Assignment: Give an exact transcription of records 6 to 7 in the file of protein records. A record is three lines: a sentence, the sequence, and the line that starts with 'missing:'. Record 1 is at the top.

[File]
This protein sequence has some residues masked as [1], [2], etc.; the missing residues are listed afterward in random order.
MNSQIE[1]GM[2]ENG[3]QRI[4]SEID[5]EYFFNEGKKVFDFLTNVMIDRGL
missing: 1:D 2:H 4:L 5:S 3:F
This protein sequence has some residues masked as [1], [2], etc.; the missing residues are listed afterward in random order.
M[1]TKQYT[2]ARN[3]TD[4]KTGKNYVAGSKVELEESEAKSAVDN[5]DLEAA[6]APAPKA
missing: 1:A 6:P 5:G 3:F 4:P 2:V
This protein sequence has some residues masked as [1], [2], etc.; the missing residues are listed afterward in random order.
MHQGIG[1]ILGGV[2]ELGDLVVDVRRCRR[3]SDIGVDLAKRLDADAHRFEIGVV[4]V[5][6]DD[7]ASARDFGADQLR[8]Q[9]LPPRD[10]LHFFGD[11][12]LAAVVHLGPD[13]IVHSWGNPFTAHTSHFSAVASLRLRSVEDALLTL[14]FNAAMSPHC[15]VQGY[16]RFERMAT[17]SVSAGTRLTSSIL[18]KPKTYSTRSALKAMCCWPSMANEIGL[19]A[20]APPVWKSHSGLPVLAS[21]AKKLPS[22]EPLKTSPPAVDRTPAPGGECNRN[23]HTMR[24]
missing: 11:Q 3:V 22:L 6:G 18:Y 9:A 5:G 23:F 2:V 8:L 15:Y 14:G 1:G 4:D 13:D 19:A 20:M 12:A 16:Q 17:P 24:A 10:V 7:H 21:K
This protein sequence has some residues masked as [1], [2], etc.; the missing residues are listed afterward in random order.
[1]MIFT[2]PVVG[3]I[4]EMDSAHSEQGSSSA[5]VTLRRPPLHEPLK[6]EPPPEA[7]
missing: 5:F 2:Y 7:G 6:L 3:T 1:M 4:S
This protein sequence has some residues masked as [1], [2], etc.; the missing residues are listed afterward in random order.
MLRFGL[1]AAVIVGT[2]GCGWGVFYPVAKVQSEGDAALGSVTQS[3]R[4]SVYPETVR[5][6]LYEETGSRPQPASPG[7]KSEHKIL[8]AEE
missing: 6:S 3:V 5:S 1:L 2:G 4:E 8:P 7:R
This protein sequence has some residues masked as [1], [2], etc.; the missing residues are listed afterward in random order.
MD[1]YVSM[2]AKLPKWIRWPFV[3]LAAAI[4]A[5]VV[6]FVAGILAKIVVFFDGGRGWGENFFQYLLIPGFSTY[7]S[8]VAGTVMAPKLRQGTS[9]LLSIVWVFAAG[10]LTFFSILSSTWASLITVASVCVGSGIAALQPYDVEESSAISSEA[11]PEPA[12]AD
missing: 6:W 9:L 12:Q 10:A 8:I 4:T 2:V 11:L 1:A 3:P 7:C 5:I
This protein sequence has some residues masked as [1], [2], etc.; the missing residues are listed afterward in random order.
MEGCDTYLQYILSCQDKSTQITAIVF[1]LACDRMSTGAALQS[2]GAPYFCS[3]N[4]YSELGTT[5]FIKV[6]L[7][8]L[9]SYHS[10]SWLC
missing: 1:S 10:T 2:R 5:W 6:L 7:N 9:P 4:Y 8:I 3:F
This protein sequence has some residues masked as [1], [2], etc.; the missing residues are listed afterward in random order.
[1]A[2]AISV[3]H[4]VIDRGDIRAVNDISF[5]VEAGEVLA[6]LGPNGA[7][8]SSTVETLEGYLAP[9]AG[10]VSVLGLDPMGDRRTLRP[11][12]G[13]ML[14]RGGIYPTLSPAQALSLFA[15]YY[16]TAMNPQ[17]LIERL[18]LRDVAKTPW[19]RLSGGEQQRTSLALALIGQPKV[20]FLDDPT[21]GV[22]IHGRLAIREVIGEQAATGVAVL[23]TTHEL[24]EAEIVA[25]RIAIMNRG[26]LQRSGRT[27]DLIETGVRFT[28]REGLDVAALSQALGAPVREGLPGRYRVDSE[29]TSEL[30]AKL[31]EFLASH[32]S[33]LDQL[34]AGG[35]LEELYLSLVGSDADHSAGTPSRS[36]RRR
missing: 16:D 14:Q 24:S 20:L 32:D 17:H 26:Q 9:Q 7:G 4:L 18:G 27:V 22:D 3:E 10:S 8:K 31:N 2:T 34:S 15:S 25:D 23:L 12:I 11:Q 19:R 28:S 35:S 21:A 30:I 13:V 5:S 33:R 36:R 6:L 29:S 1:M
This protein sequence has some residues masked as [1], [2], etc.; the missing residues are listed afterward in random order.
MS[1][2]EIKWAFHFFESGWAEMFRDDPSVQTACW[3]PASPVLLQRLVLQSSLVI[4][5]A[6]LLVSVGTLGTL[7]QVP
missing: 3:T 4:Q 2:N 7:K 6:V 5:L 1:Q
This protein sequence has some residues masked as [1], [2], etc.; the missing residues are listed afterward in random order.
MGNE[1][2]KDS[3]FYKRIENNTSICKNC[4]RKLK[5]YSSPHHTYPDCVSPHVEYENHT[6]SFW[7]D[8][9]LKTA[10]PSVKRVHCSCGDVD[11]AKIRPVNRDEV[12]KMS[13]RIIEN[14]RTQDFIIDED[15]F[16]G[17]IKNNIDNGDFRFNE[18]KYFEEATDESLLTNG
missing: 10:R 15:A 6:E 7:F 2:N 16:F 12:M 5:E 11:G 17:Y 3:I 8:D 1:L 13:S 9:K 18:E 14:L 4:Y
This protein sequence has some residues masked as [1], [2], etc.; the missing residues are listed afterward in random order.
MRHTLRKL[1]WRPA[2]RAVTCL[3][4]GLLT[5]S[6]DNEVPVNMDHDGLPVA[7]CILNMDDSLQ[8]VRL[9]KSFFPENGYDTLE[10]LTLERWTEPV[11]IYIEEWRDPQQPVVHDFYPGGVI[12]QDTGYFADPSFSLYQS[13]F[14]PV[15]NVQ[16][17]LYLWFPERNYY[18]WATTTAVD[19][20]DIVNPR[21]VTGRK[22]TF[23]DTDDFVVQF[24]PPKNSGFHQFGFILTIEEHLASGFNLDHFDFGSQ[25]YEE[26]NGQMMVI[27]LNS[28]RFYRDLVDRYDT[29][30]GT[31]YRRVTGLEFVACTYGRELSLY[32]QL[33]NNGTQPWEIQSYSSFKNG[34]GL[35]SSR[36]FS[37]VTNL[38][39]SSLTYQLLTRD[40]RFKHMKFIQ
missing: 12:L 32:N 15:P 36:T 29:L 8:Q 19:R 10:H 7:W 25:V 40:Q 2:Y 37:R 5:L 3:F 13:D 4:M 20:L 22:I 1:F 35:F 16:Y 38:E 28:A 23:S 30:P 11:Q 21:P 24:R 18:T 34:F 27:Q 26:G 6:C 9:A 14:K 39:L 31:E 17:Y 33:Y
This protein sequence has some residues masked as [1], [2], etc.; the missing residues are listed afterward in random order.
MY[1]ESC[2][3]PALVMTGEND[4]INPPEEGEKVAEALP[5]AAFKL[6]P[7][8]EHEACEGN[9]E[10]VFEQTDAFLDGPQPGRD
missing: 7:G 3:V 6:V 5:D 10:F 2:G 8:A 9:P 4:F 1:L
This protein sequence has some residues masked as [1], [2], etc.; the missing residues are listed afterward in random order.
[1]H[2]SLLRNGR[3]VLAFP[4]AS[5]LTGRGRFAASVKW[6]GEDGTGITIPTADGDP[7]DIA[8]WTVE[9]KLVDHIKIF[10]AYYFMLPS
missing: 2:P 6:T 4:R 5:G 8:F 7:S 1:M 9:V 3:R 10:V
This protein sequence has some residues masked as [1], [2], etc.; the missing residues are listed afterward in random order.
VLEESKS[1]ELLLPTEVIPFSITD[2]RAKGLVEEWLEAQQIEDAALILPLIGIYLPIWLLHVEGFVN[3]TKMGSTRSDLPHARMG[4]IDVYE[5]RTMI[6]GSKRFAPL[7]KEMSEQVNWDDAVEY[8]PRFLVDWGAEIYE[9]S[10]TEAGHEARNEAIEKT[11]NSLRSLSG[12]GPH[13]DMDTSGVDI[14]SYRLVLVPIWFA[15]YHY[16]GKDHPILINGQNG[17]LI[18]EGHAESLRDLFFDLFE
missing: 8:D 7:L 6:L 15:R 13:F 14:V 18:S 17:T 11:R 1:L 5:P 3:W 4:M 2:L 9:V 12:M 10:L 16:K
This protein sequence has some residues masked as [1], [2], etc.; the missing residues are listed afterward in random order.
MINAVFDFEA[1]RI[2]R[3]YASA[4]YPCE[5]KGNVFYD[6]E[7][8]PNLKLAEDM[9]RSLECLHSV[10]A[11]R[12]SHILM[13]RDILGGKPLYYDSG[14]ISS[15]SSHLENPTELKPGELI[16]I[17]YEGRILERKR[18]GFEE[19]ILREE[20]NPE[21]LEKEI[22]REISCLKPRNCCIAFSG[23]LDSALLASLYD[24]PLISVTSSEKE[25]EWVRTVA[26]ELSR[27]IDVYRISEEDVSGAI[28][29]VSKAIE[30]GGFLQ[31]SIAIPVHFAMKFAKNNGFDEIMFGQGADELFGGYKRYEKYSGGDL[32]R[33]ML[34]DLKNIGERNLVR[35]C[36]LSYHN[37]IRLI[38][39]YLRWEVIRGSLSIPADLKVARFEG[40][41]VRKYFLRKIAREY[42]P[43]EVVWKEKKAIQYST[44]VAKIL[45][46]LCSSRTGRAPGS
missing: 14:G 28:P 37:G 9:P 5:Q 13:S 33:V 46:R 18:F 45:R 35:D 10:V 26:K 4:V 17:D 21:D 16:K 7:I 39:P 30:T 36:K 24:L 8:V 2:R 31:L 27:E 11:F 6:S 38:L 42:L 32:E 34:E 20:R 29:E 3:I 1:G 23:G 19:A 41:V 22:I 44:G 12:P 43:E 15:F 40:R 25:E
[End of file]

This protein sequence has some residues masked as [1], [2], etc.; the missing residues are listed afterward in random order.
MD[1]YVSM[2]AKLPKWIRWPFV[3]LAAAI[4]A[5]VV[6]FVAGILAKIVVFFDGGRGWGENFFQYLLIPGFSTY[7]S[8]VAGTVMAPKLRQGTS[9]LLSIVWVFAAG[10]LTFFSILSSTWASLITVASVCVGSGIAALQPYDVEESSAISSEA[11]PEPA[12]AD
missing: 6:W 9:L 12:Q 10:A 8:I 4:T 2:V 11:L 1:A 3:P 7:C 5:I
This protein sequence has some residues masked as [1], [2], etc.; the missing residues are listed afterward in random order.
MEGCDTYLQYILSCQDKSTQITAIVF[1]LACDRMSTGAALQS[2]GAPYFCS[3]N[4]YSELGTT[5]FIKV[6]L[7][8]L[9]SYHS[10]SWLC
missing: 1:S 10:T 2:R 5:W 6:L 7:N 9:P 4:Y 8:I 3:F